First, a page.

I have taken classes for years at the New England Wildflower Society and the knowledge that I gained allowed me to create my own nationally recognized teaching garden for natives, pollinators and butterflies. Visitors to my home garden often come away with a new appreciation and resolve to bring nature home to their own gardens in an attempt to leave natural beauty and untamed spaces to our kids and grand kids. Thank you, NEWFS, for all you've taught me.
The NE Wild Flower Society accomplishes a tremendous amount with a remarkably small staff and budget. They provide detailed knowledge and practical training to numerous other conservation organizations and governmental groups who work to protect our natural resources. They also introduce many people to the beauty and essential ecological function of our native plants through classes, publications, and their beautiful botanic garden, Garden in the Woods. Everyone who cares about protecting nature should be aware of how it all depends on conservation of our plants. It is too bad the Society is not better known, because they are the only organization focused on this critical job in New England and could do more if they had more support.
The New England Wild Flower Society helps our business tremedously (Connelly Lawn and Garden, in Sinking Spring, Pennsylvania) by providing on-going education and information regarding the benefits of native and wildlife plantings.
As a home gardener who is dedicated to using native plants, the New England Wild Flower Society is an invaluable resource for me. Their educational programs are outstanding, and the online plant ID tool GO Botany is extremely useful. Perhaps the most exciting thing about NEWFS for me is the opportunity to go see how various plants look in the landscape at different times of year, so that I have an idea of which plants I might want to use at home, or what types of habitat and growing conditions best suit which plants. The birds and insects of my backyard are grateful!
New England Wild Flower Society provides opportunities to both learn about our natural world and to support research that contributes to the conservation of our native landscape. My experience with New England Wild Flower Society has been through courses in native plant identification and conservation, as plant conservation volunteer and on walks through the Garden in the Woods. These experiences have enriched my life and provided many hours of enjoyment.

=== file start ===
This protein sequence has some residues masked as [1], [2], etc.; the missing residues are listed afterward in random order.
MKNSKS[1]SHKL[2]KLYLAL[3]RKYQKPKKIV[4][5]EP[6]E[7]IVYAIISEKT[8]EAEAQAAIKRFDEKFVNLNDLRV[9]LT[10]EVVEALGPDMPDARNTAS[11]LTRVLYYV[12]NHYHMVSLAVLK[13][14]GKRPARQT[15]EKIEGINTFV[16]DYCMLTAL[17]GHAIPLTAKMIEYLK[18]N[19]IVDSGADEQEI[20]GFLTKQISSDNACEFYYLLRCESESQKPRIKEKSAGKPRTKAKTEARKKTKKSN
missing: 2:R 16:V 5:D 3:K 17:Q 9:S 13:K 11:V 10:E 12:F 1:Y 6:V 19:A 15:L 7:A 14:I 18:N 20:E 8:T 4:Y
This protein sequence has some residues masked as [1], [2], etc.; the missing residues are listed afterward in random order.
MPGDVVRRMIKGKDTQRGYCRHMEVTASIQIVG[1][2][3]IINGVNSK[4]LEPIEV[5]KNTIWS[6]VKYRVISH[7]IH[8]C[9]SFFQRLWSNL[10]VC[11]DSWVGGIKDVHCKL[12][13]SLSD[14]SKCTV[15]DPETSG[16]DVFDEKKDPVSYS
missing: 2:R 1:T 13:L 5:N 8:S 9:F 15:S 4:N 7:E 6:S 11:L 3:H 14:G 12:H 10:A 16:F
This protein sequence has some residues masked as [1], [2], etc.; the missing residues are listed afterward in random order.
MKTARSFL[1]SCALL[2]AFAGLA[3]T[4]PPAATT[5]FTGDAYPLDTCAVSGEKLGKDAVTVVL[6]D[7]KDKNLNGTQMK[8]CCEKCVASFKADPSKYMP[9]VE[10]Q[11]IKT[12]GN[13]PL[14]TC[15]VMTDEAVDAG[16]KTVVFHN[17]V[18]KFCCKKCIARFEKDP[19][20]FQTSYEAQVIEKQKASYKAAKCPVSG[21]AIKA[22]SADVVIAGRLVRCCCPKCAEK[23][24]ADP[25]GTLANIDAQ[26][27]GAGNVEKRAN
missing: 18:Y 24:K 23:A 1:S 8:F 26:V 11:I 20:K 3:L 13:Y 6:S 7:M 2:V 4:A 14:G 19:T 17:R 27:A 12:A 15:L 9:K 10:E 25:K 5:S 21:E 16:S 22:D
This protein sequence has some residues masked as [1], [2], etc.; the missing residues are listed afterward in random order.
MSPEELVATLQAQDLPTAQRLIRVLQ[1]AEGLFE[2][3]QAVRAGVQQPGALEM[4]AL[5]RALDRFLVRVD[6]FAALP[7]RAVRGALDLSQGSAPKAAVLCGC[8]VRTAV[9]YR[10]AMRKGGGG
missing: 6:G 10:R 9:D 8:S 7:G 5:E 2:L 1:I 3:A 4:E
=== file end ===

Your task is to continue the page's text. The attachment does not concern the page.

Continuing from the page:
The New England Wild Flower Society maintains beautiful gardens but does so much more. It has a new series of great online education classes that teach about plant identification and landscape design. The NEWFS is leading the way on seed banking to protect the biodiversity of New England native plants. It has a wonderful community of dedicated members and volunteers, and extremely dedicated staff.
NEWFS is the only nonprofit conservation organization that actively works across the northeast US to protect and preserve plant biodiversity. Increasingly they are considering how climate change will affect our native flora and taking steps to evaluate innovative ways to address this issue. Since plants are the basis for any healthy ecosystem, I appreciate their dedication to ensuring a healthy environmental foundation. I highly recommend the Garden in the Woods and Nasami Farm as a place of inspiration, learning and resource for maintaining native flora on our own private properties.
Many years ago I began enjoying the Garden in the Woods, then taking classes and field trips to learn more about New England native plants. The New England Wild Flower Society is the most active conservation organization totally commited to conserving New England native plants by preserving seeds and providing education to the public to PLANT NATIVE!
The New England Wild Flower Society not only has the beautiful and informative Garden in the Woods highlighting native woodland plants but also does important research into plants. Their foundational work in native plant science is relied on by many other conservation organizations. They are really doing something to address climate change and its impact on the New England landscape and habitats. They do field conservation studies, intermediations in locally endangered plants, have a very important seed banking operation, and much more. They sponsor terrific education programs and seminars to teach about the important role of native plants and their conservation. This is all critical right now as global warming threatens the survivability of many local plant species, especially cold-adapted plants. They are really doing a lot to save our landscapes and ensure healthy biological diversity.